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Looking: “Looking For Home”

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The second season of Looking takes Patrick from a liberating spell in an ancient forest to a nightmarish odyssey inside a concrete labyrinth. Turns out Kevin’s Whitecaps is the barracks for an Aryan army of Stepford gays, and they’re looking to induct him into their ranks via a strange but colossal orgy the likes of which Nic Pizzolatto couldn’t dream of. Patrick keeps trying to escape, but the building won’t let him out. The elevator’s claustrophobic, the hallways are creepy, and you need permission to go anywhere. Sirens tie the plots together. The building works on Kevin like the Overlook on Jack Torrance, outing his dark side, starting with little things like lording his status over the peons who once looked down on him and slowly working up toward Kevin’s belief that monogamy is for fools. In the end it takes a magic amulet to save Patrick. “Looking For Home” isn’t just a never-ending fight. It’s a thriller.


It starts with Patrick locked out and desperate to get inside. That’s his first experience with the old warning, “Be careful what you wish for.” He also makes Kevin stop making out with him to go answer the door to what Brady would call Everything That’s Wrong With The Gay Community. Most damningly, Patrick tells Kevin, “Ever since my mom completely imploded our family, I feel completely liberated. I don’t have anything to live up to anymore.” Not that part, but that’s an important point. It takes Patrick finally not trying to prove anything to his parents for him to start to figure out what he wants. He continues, “We get to make up our own way,” meaning their own way of being in a relationship. Guess who’s not going to like Kevin’s version of “our own way.”

It starts, where else, in the Stepford coven, when Jake (Sean Maher, Simon from Firefly) pulls out a phone to peruse the Grindr pics of the men in the room. And then someone says, “Who’s Romford?” and the chatter gets slightly muffled and the dance music gets slightly amplified and the scales fall from Patrick’s eyes. Remember when Kevin perused the glory hole app at GaymerX?


Almost the entire rest of the episode is Patrick and Kevin’s fight. It builds in movements. At first it’s just a talk, and Kevin says he was just curious about his neighbors. Next Patrick asks about the past, and Kevin admits to cheating. Then Kevin wants to be completely honest so he doesn’t have another relationship founded on lies and guilt. Finally it becomes a debate over monogamy, complete with tearful confession, cheap shots, and comic passive-aggression (“I’m actually super into trans issues right now”). It’s extraordinary.

I’d say watch it once for the acting, once for the writing, once for the camera, once for the lighting, and once for editing, but they’re all connected. The two-and-a-half minute take from the elevator to the parking garage and back is an impressive achievement for the camera and a thrillingly lit set piece, but most of all it’s about the intimacy of our (physical) relationship to the characters and the theatrical continuity of the performances. That immersive continuity lets Jonathan Groff takes us from a prickly Patrick (“Well, I’m a member of World Gym, so whatever”) straight through to that moment where he’s so distraught he’s having trouble standing up. “Ask me again in 10 years, maybe I’ll feel differently, but all I know is right now I can and I want to make the choice to not fuck other people, and you can’t or won’t or don’t even want to try, so where does that put us?” Groff controls the energy of the scene during the speech, and he builds up to that crying jag and gently sets us back down in the muck with that stinger about how Kevin’s such a good liar. On the walk back Patrick’s in the foreground, the light glinting off his tears. That’s when Kevin, who’s only in this scene because he chases after Patrick, because he chooses not to let Patrick leave like that, pulls him back and drops his ultimatum—if Patrick doesn’t want to grow old together, then go—and at last we cut away. What’s the verdict?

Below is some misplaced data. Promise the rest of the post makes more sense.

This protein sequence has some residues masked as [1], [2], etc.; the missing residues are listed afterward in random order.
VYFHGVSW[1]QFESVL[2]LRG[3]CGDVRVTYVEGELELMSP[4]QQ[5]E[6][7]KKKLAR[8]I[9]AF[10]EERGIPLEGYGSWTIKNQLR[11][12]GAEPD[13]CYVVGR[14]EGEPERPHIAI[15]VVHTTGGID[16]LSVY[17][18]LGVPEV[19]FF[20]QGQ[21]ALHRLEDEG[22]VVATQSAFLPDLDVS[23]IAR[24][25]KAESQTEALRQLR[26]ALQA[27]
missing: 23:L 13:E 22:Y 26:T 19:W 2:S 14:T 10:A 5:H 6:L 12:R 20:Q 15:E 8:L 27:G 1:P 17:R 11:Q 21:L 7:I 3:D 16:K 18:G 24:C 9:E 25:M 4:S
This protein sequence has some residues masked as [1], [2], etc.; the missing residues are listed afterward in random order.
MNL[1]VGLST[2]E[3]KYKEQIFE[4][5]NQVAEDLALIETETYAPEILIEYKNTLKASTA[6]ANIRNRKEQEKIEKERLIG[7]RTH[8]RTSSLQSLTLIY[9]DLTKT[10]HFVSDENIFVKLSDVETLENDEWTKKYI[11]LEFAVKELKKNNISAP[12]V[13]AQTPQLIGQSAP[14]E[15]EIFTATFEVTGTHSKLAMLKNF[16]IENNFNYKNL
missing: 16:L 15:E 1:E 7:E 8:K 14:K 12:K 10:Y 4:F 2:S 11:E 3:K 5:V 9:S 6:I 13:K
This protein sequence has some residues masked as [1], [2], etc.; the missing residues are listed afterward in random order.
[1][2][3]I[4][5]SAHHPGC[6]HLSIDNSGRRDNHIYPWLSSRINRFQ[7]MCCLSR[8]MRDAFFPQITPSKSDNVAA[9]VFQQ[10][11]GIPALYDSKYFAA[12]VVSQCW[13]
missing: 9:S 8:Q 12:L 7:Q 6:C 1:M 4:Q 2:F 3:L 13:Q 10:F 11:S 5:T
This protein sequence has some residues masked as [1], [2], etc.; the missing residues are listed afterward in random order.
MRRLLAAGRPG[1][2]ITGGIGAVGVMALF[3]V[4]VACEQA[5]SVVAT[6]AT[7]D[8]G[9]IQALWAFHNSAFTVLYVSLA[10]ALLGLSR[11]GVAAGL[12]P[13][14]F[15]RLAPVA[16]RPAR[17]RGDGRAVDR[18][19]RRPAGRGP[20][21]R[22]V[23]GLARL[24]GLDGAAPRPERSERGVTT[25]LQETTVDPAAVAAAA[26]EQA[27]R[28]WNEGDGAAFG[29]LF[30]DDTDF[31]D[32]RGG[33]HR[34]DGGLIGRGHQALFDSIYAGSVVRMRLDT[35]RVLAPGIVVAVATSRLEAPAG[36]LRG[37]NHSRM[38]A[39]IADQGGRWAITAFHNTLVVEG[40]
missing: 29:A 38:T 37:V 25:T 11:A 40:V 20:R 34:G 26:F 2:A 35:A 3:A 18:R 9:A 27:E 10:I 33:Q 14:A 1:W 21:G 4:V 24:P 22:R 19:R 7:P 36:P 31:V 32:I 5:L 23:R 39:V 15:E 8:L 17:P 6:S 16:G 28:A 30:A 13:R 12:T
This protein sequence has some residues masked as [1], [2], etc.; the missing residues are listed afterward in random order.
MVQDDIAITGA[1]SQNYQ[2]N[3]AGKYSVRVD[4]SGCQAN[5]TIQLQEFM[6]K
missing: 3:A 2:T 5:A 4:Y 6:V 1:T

The whole fight is that intricate. The first long take across the kitchen slowly magnifies the space between Patrick and Kevin. One take moves from Kevin in the foreground ready to confess and Patrick blurry in the background to the two of them balanced as they agree to be honest. The cut from the kitchen to the bedroom lags behind the sound, so we hear Kevin start whining, “I’m not saying I want an open relationship,” before we see it. Even Russell Tovey sliding on the new wooden floor in his socks is a great touch, suggesting among other things Kevin’s not taking this as seriously as he should, he’s still hoping cuteness can save him, and good old-fashioned verisimilitude. What a lived-in choice.

The content of the fight is self-explicating, right down to the metaphorical exit sign and sleep number bed. It takes us back to a debate from the second episode, when Agustín says, “All relationships end up opening in the end whether you like it or not. So why not be honest about it instead of cheating?” Dom agrees. “People usually cheat. Guys are guys.” That’s Kevin’s position, and he thinks if they can just talk about it when it happens, they’ll be a stronger couple. The episode is hard on him in a lot of ways, especially his creeping deceit and his personal potshots, but it doesn’t summarily dismiss his position. It’s more a question of compromise. Will either of them bend?


Before we find out if Patrick stays or goes, Agustín gets a happy ending: He’s nervous for Sammi, the trans kid he helped with the mural. He’s also a good friend to Patrick, showing some sympathy for Patrick’s position but also telling him not to freak out yet. How did Agustín get his act together? It goes back to an enormous act of kindness, when Richie—with whom Agustín had bad blood—scooped him up off the sidewalk and carried him home. If Patrick had rescued him, I don’t think it would have had the same effect. That might have been taken as enabling behavior. But Richie is an appropriately shaming and maybe even inspiring figure. Then once Agustín became in thrall to Eddie, a charismatic good influence but a challenging boyfriend, his turnaround was in the cards. Patrick once told Agustín, “I don’t know if either of us are very good at being who we think we are. Maybe we need to try a little harder.” Nailed it. Looking is great at tracing shame and self-loathing back to its roots, but that’s not a free pass. Ultimately it demands the characters take some responsibility and push themselves. Agustín’s not quite there yet. He’s much better at doing the right thing now, but that has to do with reaction. Besides Eddie, what does Agustín proactively want in life?